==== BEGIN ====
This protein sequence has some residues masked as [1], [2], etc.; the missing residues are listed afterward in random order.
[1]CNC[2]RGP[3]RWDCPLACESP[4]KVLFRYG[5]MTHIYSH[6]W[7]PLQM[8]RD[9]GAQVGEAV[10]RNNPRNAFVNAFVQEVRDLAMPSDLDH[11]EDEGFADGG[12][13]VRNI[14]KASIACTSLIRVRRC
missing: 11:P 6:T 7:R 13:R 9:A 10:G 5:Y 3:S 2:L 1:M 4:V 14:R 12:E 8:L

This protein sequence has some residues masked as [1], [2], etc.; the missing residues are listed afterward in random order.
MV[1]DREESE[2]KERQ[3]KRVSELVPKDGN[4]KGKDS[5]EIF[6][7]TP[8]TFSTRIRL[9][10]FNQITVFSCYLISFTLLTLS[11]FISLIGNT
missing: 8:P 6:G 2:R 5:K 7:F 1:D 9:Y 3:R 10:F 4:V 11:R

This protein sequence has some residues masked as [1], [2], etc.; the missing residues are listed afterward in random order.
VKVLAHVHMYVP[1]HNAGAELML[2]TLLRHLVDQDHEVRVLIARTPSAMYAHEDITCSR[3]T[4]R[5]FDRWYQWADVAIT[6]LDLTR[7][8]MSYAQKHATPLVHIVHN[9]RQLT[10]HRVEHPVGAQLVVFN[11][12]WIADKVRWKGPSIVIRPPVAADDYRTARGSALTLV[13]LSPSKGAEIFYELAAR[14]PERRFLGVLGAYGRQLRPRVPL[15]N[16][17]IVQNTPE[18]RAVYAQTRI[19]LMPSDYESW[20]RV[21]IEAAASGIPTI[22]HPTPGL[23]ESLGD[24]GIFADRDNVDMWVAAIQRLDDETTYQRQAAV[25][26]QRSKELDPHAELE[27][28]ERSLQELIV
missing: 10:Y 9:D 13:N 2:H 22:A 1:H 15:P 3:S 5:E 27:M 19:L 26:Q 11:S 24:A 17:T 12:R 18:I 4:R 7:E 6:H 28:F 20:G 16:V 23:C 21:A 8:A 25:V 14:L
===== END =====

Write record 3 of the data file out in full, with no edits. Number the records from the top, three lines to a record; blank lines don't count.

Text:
This protein sequence has some residues masked as [1], [2], etc.; the missing residues are listed afterward in random order.
VKVLAHVHMYVP[1]HNAGAELML[2]TLLRHLVDQDHEVRVLIARTPSAMYAHEDITCSR[3]T[4]R[5]FDRWYQWADVAIT[6]LDLTR[7][8]MSYAQKHATPLVHIVHN[9]RQLT[10]HRVEHPVGAQLVVFN[11][12]WIADKVRWKGPSIVIRPPVAADDYRTARGSALTLV[13]LSPSKGAEIFYELAAR[14]PERRFLGVLGAYGRQLRPRVPL[15]N[16][17]IVQNTPE[18]RAVYAQTRI[19]LMPSDYESW[20]RV[21]IEAAASGIPTI[22]HPTPGL[23]ESLGD[24]GIFADRDNVDMWVAAIQRLDDETTYQRQAAV[25][26]QRSKELDPHAELE[27][28]ERSLQELIV
missing: 10:Y 9:D 13:N 2:H 22:A 1:H 15:P 3:S 5:E 27:M 19:L 26:Q 11:S 24:A 17:T 12:R 18:I 4:R 7:E 6:H 28:F 20:G 16:V 23:C 21:A 8:A 25:V 14:L